• Lawmakers work to address delays with veterans' claims

    By: Allison Latos


    CHARLOTTE, N.C. - Some North Carolina veterans are waiting months and even years for the government to pay for medical care for injuries they suffered during their service.

    Numbers from the past week show more than 47,000 veteran claims in our region are waiting to be processed. More than 30,000 have been waiting longer than the VA goal of 125 days.

    Former sailor Linda Goodliffe has been on dry land for 20 years, but she said she still feels pain from injuries that started in dive school -- injuries she said she felt pressured to push aside.

    “Running on a sprained ankle 5-10 miles a day -- my injuries compounded from my right ankle to my left knee to my right hip. That's what I was calling it at the time but it turns out it was a hernia,” Goodliffe said.

    Goodliffe showed Eyewitness News stacks of paperwork documenting her medical problems.

    “I've had seven surgeries since I got out of the Navy. The VA has not paid for or done any of them and they're all a result of my service,” she said.

    She's one of thousands waiting for the Department of Veterans Affairs to process disability claims.

    “This current claim is about four years old,” Goodliffe said.

    Claims from our area are sent to an office in Winston-Salem.

    An August inspector general report revealed alarming issues there. Photos show veterans' files stacked on top of cabinets and in boxes on the floor.

    The report said this puts veterans' cases at risk of being lost or misfiled.

    The VA regional office is in Winston-Salem, inside a federal building. Eyewitness News asked officials for an interview and a tour to show us how they fixed those problems pinpointed in the OIG report. After more than a month of emails saying they would work with Eyewitness News, they denied the request and wouldn't let us inside.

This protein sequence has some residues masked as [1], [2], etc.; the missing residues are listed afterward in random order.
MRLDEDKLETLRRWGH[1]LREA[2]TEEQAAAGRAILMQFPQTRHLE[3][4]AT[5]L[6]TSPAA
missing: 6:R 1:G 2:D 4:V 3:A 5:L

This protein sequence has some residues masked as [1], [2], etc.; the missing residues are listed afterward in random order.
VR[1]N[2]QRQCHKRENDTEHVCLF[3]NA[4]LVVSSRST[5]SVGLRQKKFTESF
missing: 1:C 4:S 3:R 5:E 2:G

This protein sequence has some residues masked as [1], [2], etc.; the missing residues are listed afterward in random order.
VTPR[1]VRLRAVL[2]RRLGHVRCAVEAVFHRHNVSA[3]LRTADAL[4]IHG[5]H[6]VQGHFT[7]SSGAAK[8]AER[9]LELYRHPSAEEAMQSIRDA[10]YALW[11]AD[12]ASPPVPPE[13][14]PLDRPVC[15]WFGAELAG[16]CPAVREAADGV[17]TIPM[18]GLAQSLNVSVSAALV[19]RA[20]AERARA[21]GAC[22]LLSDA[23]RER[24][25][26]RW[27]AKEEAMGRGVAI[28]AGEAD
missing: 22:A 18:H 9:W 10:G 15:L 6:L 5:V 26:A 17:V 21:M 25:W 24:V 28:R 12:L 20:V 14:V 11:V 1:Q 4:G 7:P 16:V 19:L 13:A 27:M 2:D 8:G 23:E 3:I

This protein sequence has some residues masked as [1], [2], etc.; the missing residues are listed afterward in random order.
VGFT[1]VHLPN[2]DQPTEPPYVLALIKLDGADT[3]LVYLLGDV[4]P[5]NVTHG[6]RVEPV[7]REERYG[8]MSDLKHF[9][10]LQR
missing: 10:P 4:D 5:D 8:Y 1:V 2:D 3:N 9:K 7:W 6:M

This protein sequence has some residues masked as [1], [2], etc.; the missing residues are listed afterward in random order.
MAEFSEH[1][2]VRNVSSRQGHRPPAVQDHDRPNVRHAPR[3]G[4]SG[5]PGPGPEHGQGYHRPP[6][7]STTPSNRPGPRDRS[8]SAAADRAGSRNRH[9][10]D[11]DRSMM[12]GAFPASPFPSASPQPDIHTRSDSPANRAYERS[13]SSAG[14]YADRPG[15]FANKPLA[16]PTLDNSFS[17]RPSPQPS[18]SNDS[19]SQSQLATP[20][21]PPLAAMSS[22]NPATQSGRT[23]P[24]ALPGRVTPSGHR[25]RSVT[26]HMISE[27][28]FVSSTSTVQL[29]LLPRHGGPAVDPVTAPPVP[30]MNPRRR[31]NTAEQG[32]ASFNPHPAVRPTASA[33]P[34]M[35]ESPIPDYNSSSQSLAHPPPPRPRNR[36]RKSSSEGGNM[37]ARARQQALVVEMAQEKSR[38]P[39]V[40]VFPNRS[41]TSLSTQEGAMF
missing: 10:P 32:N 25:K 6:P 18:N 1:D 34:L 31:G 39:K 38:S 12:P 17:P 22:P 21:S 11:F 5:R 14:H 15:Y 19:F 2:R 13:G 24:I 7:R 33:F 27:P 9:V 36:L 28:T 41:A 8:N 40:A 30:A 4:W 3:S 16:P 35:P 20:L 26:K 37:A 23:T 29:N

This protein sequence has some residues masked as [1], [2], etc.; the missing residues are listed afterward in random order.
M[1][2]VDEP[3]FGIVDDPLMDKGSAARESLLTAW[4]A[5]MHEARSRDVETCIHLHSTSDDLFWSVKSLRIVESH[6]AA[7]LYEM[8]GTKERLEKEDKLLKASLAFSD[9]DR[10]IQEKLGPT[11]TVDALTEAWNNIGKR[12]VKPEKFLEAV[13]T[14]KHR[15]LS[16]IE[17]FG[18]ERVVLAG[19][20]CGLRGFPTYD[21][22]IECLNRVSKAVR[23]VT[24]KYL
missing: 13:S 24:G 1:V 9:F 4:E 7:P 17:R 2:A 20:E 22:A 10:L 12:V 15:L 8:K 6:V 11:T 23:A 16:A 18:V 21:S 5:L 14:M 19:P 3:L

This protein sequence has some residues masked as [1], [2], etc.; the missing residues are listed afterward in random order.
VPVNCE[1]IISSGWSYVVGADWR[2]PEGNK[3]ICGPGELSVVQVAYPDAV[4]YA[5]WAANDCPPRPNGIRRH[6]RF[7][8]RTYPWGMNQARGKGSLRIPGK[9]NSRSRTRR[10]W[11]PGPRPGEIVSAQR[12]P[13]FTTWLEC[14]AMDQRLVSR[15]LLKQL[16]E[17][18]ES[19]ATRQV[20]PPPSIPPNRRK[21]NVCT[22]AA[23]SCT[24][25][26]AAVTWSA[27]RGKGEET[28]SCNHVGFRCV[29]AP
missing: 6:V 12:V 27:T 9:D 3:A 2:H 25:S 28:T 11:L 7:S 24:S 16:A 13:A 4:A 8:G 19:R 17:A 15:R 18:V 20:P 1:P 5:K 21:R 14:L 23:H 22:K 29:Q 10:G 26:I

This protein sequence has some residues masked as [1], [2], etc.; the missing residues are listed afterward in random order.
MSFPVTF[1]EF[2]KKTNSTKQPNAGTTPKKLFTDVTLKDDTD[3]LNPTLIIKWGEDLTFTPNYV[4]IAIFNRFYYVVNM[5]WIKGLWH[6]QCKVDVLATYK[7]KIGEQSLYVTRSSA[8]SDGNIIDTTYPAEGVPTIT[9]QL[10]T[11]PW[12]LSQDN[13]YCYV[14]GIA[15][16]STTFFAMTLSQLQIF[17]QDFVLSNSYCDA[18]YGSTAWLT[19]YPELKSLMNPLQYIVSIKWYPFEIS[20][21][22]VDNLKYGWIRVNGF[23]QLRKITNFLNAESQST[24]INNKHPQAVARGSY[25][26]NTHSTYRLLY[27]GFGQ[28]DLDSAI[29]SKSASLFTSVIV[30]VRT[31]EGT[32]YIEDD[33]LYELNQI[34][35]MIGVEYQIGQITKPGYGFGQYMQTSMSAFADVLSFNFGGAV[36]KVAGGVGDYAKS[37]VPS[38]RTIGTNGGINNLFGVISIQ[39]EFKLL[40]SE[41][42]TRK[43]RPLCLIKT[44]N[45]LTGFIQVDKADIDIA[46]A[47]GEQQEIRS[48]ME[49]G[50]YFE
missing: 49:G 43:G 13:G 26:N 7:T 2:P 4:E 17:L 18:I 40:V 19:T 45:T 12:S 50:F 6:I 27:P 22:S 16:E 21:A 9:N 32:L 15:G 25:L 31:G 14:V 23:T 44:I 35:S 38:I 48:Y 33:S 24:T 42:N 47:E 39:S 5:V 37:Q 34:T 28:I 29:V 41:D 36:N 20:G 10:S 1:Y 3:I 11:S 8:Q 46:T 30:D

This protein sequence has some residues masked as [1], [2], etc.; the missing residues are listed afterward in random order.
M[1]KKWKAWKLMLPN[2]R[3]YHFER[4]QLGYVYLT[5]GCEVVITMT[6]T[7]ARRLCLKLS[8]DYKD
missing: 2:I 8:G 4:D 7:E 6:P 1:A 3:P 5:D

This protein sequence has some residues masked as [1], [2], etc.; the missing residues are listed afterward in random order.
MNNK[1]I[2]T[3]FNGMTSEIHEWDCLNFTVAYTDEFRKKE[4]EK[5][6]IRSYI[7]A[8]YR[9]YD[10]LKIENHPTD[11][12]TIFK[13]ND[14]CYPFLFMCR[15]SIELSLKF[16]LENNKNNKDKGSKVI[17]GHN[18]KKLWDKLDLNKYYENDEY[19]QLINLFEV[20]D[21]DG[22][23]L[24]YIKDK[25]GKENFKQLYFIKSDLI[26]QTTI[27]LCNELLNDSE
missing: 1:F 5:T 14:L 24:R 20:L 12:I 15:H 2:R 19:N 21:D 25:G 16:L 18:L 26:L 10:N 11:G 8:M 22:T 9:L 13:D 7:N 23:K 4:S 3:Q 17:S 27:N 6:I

U.S. Sen. Richard Burr is a ranking member of the Senate Committee on Veterans' Affairs and is closely following the nationwide backlog.

    With U.S. troops expected home from Afghanistan by 2014, he predicts delays will grow.

    “It will worsen even if we don't get more troops back.  Every time we add additional employees at their request that they don't have enough, the productivity per worker goes down, not up,” Burr said.  

    Despite more staff, Burr's office said the average wait for a VA claim appeal jumped from 645 days in 2008 to 747 days this year. 

    He wants workers to handle more claims.

    “The only thing I've gotten is that technology will solve a lot of this issue,” Burr said. “What technology will do is create a new black hole for claims to go in and possibly never be seen again. That's not an answer for me.”

    The president signed legislation Burr helped introduce this summer that allows the VA to communicate electronically with veterans and requires the agency notify vets of the specific evidence they need to present and help veterans gather it.

    Goodliffe said she won't give up her fight for benefits.

    “We were promised help,” she said. “When we signed and agreed to be property of the United States government, we were promised. They said, ‘We will take care of you,’ and they lie.”

    The new rules for VA claims will take effect in February.

    Burr also introduced a bill that would require judges in veterans' claim appeals to live within 50 miles of Washington, D.C., to speed up those cases. The Senate has not voted yet on that.

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